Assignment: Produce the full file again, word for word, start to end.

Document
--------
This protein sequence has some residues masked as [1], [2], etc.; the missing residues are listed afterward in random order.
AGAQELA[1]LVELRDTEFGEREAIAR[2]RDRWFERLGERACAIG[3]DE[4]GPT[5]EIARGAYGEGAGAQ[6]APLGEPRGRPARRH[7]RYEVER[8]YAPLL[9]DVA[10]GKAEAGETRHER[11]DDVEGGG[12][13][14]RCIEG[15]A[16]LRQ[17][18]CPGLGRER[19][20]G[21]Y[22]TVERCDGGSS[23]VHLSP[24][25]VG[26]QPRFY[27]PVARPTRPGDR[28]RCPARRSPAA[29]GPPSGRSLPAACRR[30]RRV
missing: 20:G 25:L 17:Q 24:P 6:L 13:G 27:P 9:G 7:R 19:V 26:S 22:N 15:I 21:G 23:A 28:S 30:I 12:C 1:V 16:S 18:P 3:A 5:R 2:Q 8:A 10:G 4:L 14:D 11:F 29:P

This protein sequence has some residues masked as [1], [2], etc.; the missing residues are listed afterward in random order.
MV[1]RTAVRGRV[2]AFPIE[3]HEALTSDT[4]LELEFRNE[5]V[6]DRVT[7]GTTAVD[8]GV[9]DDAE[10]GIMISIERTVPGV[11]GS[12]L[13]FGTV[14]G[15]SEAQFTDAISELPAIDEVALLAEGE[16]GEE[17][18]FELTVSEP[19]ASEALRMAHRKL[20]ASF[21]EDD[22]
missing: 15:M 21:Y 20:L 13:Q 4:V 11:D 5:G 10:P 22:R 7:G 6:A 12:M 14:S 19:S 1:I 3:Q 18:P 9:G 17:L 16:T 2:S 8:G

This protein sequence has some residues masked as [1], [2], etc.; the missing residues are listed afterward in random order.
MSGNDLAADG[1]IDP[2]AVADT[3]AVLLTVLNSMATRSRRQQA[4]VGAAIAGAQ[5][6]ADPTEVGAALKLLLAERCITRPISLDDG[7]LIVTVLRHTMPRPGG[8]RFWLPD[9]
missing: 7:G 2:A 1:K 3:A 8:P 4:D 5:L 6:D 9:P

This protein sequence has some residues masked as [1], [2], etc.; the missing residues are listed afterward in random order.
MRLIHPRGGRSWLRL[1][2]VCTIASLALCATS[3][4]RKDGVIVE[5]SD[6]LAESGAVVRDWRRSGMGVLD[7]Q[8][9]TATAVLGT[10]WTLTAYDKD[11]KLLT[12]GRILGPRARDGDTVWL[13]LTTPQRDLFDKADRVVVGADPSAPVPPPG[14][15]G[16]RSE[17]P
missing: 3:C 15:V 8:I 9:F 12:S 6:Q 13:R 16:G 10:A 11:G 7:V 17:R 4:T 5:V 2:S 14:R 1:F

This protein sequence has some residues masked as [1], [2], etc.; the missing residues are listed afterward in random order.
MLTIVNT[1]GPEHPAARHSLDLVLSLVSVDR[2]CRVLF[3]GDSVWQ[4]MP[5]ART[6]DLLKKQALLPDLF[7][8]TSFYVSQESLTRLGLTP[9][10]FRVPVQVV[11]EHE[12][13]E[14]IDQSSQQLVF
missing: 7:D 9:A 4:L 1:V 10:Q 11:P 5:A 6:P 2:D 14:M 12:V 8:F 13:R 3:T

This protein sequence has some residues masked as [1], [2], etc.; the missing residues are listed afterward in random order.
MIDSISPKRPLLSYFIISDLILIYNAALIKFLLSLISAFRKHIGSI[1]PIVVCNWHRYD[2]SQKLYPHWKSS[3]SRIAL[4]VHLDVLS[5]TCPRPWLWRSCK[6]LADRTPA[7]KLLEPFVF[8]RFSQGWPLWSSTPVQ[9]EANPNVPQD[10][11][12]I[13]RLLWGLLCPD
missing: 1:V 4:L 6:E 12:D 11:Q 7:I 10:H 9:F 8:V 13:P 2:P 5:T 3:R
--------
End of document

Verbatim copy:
This protein sequence has some residues masked as [1], [2], etc.; the missing residues are listed afterward in random order.
AGAQELA[1]LVELRDTEFGEREAIAR[2]RDRWFERLGERACAIG[3]DE[4]GPT[5]EIARGAYGEGAGAQ[6]APLGEPRGRPARRH[7]RYEVER[8]YAPLL[9]DVA[10]GKAEAGETRHER[11]DDVEGGG[12][13][14]RCIEG[15]A[16]LRQ[17][18]CPGLGRER[19][20]G[21]Y[22]TVERCDGGSS[23]VHLSP[24][25]VG[26]QPRFY[27]PVARPTRPGDR[28]RCPARRSPAA[29]GPPSGRSLPAACRR[30]RRV
missing: 20:G 25:L 17:Q 24:P 6:L 13:G 27:P 9:G 7:R 19:V 26:S 22:N 15:I 21:G 23:A 28:S 30:I 12:C 1:V 16:S 18:P 3:A 5:R 2:Q 8:A 10:G 4:L 14:D 11:F 29:P

This protein sequence has some residues masked as [1], [2], etc.; the missing residues are listed afterward in random order.
MV[1]RTAVRGRV[2]AFPIE[3]HEALTSDT[4]LELEFRNE[5]V[6]DRVT[7]GTTAVD[8]GV[9]DDAE[10]GIMISIERTVPGV[11]GS[12]L[13]FGTV[14]G[15]SEAQFTDAISELPAIDEVALLAEGE[16]GEE[17][18]FELTVSEP[19]ASEALRMAHRKL[20]ASF[21]EDD[22]
missing: 15:M 21:Y 20:L 13:Q 4:V 11:D 5:G 10:P 22:R 7:G 6:A 12:M 14:S 19:S 1:I 3:Q 18:P 9:G 17:L 16:T 2:S 8:G

This protein sequence has some residues masked as [1], [2], etc.; the missing residues are listed afterward in random order.
MSGNDLAADG[1]IDP[2]AVADT[3]AVLLTVLNSMATRSRRQQA[4]VGAAIAGAQ[5][6]ADPTEVGAALKLLLAERCITRPISLDDG[7]LIVTVLRHTMPRPGG[8]RFWLPD[9]
missing: 7:G 2:A 1:K 3:A 8:P 4:D 5:L 6:D 9:P

This protein sequence has some residues masked as [1], [2], etc.; the missing residues are listed afterward in random order.
MRLIHPRGGRSWLRL[1][2]VCTIASLALCATS[3][4]RKDGVIVE[5]SD[6]LAESGAVVRDWRRSGMGVLD[7]Q[8][9]TATAVLGT[10]WTLTAYDKD[11]KLLT[12]GRILGPRARDGDTVWL[13]LTTPQRDLFDKADRVVVGADPSAPVPPPG[14][15]G[16]RSE[17]P
missing: 3:C 15:V 8:I 9:F 12:S 6:Q 13:R 16:G 10:A 11:G 7:V 17:R 4:T 5:V 2:S 14:R 1:F

This protein sequence has some residues masked as [1], [2], etc.; the missing residues are listed afterward in random order.
MLTIVNT[1]GPEHPAARHSLDLVLSLVSVDR[2]CRVLF[3]GDSVWQ[4]MP[5]ART[6]DLLKKQALLPDLF[7][8]TSFYVSQESLTRLGLTP[9][10]FRVPVQVV[11]EHE[12][13]E[14]IDQSSQQLVF
missing: 7:D 9:A 4:L 1:V 10:Q 11:P 5:A 6:P 2:D 14:M 12:V 8:F 13:R 3:T

This protein sequence has some residues masked as [1], [2], etc.; the missing residues are listed afterward in random order.
MIDSISPKRPLLSYFIISDLILIYNAALIKFLLSLISAFRKHIGSI[1]PIVVCNWHRYD[2]SQKLYPHWKSS[3]SRIAL[4]VHLDVLS[5]TCPRPWLWRSCK[6]LADRTPA[7]KLLEPFVF[8]RFSQGWPLWSSTPVQ[9]EANPNVPQD[10][11][12]I[13]RLLWGLLCPD
missing: 1:V 4:L 6:E 12:D 11:Q 7:I 10:H 9:F 8:V 13:P 2:P 5:T 3:R